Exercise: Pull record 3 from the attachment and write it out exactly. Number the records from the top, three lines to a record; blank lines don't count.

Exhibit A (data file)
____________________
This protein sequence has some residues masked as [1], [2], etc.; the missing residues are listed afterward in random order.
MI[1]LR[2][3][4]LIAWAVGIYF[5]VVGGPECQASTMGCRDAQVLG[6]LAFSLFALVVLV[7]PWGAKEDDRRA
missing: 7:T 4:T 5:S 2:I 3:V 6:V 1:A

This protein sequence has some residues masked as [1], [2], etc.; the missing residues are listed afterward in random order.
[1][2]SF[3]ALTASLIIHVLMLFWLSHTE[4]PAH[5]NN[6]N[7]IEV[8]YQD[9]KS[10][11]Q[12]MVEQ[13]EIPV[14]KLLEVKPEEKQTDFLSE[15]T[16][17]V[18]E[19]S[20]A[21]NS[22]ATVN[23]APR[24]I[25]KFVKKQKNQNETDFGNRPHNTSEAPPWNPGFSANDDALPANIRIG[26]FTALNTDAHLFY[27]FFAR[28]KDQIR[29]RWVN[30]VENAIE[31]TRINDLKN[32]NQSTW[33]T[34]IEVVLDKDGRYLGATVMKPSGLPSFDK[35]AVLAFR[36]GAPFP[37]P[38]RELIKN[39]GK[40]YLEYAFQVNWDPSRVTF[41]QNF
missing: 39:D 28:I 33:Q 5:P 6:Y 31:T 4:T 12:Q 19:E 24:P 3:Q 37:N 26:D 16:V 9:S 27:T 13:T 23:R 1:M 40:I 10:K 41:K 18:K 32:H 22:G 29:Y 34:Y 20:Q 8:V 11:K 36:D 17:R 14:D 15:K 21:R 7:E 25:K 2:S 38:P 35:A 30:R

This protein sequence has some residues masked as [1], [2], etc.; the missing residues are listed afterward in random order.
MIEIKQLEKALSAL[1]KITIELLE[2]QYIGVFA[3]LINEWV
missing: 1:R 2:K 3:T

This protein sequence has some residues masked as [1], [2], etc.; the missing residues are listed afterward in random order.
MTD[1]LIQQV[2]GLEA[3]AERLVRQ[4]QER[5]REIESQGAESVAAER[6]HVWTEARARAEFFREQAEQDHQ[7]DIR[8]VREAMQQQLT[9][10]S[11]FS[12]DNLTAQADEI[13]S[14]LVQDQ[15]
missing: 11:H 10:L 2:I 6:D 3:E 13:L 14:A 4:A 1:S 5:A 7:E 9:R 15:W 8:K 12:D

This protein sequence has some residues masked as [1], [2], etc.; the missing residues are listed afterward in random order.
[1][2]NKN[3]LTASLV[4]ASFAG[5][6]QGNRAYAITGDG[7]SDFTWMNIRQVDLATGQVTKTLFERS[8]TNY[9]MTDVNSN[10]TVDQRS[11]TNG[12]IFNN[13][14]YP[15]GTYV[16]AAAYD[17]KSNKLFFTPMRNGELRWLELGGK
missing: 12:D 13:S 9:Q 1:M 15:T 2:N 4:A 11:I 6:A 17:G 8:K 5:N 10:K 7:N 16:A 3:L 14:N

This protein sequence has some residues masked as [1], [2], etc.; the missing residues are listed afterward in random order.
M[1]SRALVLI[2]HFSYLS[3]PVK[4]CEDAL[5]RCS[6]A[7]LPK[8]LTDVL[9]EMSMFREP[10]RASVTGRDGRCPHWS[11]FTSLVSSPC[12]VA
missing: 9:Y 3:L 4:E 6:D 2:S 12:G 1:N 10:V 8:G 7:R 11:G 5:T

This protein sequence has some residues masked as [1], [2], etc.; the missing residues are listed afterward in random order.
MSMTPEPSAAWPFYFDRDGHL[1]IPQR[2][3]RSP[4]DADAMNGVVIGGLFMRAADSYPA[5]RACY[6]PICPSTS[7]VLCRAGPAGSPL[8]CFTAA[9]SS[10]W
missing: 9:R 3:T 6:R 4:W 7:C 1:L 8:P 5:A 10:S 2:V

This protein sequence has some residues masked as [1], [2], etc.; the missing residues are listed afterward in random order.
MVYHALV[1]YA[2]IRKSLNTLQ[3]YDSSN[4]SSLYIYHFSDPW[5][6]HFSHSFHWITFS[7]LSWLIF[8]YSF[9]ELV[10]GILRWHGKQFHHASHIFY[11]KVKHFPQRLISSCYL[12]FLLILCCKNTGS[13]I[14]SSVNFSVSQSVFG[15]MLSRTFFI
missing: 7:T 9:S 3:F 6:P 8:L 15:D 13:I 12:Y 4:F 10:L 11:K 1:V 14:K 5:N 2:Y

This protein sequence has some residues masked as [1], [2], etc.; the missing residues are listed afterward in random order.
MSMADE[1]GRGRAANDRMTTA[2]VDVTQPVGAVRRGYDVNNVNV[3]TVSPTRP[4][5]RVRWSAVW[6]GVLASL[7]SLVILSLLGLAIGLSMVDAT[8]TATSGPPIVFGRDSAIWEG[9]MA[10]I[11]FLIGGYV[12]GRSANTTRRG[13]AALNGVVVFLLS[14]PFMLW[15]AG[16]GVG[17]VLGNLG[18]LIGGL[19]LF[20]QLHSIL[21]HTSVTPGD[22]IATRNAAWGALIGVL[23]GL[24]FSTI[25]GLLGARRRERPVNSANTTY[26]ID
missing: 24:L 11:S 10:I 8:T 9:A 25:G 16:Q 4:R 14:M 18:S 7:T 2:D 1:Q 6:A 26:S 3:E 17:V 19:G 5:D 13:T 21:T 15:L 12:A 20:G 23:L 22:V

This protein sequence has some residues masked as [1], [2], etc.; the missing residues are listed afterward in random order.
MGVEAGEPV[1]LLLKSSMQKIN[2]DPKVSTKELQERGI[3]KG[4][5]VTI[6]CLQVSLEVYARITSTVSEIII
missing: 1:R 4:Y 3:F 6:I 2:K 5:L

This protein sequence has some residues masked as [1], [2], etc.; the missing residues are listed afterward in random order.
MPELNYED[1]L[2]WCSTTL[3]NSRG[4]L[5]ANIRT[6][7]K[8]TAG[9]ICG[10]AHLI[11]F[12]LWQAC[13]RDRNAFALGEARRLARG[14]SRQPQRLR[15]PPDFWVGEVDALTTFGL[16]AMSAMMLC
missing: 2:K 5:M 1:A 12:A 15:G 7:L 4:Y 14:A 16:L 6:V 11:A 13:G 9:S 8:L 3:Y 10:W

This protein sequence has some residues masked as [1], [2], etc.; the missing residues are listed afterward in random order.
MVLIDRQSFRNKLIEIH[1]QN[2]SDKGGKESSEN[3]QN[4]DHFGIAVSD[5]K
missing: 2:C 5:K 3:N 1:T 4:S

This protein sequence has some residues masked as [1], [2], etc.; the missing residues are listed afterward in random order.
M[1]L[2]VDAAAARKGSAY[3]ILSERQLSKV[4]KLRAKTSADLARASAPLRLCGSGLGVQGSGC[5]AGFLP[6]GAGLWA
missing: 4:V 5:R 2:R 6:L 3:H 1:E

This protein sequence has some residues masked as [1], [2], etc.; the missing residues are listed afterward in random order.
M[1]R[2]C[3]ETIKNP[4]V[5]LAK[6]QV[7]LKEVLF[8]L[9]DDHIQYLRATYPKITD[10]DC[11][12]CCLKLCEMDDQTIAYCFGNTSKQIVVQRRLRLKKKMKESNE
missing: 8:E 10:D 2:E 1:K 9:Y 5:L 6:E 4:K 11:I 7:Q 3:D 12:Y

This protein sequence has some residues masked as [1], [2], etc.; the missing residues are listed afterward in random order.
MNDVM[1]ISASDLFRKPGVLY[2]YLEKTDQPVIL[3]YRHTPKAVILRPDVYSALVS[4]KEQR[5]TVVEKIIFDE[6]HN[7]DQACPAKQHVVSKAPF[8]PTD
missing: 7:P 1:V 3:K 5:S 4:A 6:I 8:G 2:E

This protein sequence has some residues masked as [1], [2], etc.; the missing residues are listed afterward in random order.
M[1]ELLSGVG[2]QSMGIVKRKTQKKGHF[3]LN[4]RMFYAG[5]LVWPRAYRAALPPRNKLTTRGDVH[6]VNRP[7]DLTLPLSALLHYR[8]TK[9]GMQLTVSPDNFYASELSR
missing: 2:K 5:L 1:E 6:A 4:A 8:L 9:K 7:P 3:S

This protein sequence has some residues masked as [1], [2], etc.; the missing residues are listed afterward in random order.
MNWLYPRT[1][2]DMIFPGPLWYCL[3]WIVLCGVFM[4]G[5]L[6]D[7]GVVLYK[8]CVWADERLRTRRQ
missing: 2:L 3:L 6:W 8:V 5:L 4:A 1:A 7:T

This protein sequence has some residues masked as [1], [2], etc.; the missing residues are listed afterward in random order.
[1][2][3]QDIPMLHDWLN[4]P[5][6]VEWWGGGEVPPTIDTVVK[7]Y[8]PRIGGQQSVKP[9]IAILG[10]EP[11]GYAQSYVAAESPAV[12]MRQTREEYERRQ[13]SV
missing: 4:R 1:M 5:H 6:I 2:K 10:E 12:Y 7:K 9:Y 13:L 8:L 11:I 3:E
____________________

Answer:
This protein sequence has some residues masked as [1], [2], etc.; the missing residues are listed afterward in random order.
MIEIKQLEKALSAL[1]KITIELLE[2]QYIGVFA[3]LINEWV
missing: 1:R 2:K 3:T